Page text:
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This essay puts forward the argument that without several revolutionary ‘black swan’ innovations, technological advances will need to be supported by strategic planning and a restructured energy market to tackle climate change. The current market ‘lock in’ of high-carbon energies and high cost of low-carbon technologies mean that the potential for new technologies to gain widespread adoption are highly restricted.
by Jack Hamilton, 24th March, 2012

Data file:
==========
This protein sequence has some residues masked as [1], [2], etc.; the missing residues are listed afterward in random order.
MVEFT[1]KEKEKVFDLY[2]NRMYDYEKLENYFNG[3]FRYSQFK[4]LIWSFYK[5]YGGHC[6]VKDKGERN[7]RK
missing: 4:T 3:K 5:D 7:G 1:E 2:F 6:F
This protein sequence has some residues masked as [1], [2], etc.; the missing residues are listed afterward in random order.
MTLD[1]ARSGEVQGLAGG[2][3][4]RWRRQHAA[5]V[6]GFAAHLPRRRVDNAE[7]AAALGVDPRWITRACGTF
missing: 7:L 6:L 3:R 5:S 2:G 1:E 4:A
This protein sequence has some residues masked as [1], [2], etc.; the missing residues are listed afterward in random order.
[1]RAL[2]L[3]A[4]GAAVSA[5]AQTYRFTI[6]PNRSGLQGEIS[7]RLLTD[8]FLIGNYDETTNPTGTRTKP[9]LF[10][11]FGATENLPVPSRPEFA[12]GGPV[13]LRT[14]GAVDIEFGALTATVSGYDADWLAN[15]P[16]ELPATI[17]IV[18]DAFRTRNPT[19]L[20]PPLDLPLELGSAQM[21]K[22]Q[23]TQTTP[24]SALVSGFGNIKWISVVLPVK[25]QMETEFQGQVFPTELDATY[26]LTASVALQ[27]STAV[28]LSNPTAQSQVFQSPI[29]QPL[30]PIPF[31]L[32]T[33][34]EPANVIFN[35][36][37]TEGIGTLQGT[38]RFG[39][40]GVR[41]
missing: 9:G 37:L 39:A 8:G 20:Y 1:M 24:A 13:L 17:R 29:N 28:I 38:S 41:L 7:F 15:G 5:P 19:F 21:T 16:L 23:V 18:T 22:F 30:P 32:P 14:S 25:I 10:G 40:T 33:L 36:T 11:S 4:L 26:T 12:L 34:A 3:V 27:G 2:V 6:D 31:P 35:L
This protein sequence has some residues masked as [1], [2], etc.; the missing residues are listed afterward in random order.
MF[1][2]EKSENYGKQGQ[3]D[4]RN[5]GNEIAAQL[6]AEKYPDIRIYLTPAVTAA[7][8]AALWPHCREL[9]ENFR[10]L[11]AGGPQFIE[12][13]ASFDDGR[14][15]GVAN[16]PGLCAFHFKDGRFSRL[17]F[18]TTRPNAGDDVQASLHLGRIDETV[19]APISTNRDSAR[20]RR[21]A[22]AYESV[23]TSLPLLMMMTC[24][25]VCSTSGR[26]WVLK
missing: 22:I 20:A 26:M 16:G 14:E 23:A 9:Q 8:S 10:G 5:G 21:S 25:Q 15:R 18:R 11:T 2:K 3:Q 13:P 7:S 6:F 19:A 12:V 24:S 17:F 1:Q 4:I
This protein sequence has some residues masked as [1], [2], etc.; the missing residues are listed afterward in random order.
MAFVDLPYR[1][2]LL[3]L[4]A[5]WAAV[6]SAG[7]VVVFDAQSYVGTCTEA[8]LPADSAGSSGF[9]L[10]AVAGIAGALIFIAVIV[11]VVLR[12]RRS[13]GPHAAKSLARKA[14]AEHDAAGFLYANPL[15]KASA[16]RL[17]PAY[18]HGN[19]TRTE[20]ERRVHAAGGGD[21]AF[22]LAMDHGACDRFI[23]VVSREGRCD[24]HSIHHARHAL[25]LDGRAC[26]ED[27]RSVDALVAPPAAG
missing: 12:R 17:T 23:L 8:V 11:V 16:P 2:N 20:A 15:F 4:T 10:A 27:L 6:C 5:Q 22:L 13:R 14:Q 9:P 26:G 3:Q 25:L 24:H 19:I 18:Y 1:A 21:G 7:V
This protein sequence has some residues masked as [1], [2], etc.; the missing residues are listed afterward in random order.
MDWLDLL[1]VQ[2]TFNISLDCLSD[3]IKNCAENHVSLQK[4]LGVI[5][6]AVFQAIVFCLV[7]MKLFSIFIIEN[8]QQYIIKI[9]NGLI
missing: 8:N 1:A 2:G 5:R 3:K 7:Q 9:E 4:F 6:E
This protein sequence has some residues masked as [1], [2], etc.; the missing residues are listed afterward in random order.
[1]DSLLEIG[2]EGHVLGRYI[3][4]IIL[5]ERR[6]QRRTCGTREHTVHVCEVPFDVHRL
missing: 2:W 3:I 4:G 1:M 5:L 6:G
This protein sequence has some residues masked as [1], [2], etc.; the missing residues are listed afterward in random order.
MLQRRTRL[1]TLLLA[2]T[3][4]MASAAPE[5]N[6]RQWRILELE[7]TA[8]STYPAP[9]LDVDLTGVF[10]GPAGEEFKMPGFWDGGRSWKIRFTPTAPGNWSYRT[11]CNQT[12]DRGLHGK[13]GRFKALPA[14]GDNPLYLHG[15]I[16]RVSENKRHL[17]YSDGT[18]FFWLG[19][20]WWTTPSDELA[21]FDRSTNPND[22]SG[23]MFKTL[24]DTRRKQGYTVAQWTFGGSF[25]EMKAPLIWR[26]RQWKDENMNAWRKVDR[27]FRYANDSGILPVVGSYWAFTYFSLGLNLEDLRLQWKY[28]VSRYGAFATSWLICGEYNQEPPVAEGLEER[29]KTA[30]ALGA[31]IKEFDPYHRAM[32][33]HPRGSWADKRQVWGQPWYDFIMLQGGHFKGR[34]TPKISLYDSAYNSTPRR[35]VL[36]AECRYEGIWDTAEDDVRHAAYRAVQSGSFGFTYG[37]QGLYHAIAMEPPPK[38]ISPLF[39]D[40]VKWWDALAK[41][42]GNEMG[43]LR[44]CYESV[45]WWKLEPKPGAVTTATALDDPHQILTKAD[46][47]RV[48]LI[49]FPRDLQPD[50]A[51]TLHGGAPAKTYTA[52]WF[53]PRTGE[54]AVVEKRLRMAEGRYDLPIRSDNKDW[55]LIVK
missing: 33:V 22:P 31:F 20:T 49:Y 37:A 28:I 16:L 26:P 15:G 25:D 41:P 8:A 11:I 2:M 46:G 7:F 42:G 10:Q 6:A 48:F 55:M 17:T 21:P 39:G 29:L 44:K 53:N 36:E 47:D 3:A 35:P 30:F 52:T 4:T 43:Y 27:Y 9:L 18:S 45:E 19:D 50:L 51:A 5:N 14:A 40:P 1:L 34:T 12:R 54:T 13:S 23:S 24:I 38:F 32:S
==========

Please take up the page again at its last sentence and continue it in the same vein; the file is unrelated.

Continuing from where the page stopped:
‘Environmentalists are fiddling while Rome burns’. This is the claim of Vinod Khosla, the founder of Khosla Ventures, a venture-capital firm that is currently investing over $1 billion into low-carbon technologies in the hope that a ‘black swan’ innovation will be a key to tackling climate change. In Khosla’s estimations the green technologies of electric cars, wind turbines and smart grids will not be enough and rather there needs to be a ‘1000%’ change if the whole world is to enjoy the energy-rich lifestyle of the Western world. Until the green technologies are available at a price which is affordable in the developing world, ‘everything is a toy’[i]. Others maintain that existing technology will be sufficient if market factors facilitate its widespread adoption. Joseph Romm, the editor of Climate Progress, argues that the way to tackle climate change is through the ‘accelerated deployment of existing technologies’ in order to move down the cost curve more rapidly than a breakthrough[ii]. These two opposing views set up two fundamental questions: are advances in technology alone able to tackle climate change and if this technology exists why has it not been adopted?